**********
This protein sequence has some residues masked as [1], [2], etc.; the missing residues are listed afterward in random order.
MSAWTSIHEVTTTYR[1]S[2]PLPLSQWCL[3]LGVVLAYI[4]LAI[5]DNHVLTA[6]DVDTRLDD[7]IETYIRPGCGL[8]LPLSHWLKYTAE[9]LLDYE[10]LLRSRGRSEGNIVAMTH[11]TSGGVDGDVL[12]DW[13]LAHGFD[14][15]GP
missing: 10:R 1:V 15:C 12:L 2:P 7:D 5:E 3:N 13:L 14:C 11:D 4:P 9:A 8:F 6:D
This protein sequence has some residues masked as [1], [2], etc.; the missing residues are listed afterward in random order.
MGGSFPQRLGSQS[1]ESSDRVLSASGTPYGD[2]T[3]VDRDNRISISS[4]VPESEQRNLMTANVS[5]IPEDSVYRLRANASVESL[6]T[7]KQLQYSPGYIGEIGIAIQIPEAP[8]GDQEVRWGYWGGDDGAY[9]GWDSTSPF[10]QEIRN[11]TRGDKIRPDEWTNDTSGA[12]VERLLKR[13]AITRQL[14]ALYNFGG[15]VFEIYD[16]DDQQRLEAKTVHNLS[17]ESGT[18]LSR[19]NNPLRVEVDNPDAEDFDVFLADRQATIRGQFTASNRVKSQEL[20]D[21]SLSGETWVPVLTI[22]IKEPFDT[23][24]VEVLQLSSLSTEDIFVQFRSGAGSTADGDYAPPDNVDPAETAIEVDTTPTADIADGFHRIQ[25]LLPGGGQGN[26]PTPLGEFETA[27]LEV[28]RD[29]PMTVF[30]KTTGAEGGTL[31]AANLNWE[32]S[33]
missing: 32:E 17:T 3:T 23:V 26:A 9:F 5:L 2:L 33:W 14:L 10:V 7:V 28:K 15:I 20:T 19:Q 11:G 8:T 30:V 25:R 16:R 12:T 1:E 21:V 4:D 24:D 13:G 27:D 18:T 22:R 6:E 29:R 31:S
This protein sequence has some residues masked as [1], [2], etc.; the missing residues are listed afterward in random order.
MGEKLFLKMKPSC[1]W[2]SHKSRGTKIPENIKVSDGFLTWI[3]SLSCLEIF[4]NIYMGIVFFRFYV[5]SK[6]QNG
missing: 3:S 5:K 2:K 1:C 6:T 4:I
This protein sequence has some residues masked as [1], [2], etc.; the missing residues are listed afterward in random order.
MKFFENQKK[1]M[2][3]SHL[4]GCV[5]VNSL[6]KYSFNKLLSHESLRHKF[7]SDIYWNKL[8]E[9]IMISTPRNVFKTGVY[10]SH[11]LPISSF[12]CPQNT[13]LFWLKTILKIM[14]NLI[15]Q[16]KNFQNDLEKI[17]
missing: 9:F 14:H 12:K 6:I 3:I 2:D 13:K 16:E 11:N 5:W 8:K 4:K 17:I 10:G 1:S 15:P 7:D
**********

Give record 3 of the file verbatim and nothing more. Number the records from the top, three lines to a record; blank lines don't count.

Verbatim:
This protein sequence has some residues masked as [1], [2], etc.; the missing residues are listed afterward in random order.
MGEKLFLKMKPSC[1]W[2]SHKSRGTKIPENIKVSDGFLTWI[3]SLSCLEIF[4]NIYMGIVFFRFYV[5]SK[6]QNG
missing: 3:S 5:K 2:K 1:C 6:T 4:I